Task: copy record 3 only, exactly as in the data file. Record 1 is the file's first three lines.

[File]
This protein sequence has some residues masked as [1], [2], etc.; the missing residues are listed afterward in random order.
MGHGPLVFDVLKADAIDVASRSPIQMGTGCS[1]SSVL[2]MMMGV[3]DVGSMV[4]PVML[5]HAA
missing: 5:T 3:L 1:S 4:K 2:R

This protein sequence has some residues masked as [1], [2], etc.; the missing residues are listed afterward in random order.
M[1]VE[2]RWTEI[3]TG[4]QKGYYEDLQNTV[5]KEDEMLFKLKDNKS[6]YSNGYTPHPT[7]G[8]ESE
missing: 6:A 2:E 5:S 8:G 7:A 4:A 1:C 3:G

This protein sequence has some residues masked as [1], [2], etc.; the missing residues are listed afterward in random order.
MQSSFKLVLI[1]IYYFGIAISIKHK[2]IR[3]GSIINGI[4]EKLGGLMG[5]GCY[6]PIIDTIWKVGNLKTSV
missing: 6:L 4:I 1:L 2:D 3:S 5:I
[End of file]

This protein sequence has some residues masked as [1], [2], etc.; the missing residues are listed afterward in random order.
MQSSFKLVLI[1]IYYFGIAISIKHK[2]IR[3]GSIINGI[4]EKLGGLMG[5]GCY[6]PIIDTIWKVGNLKTSV
missing: 6:L 4:I 1:L 2:D 3:S 5:I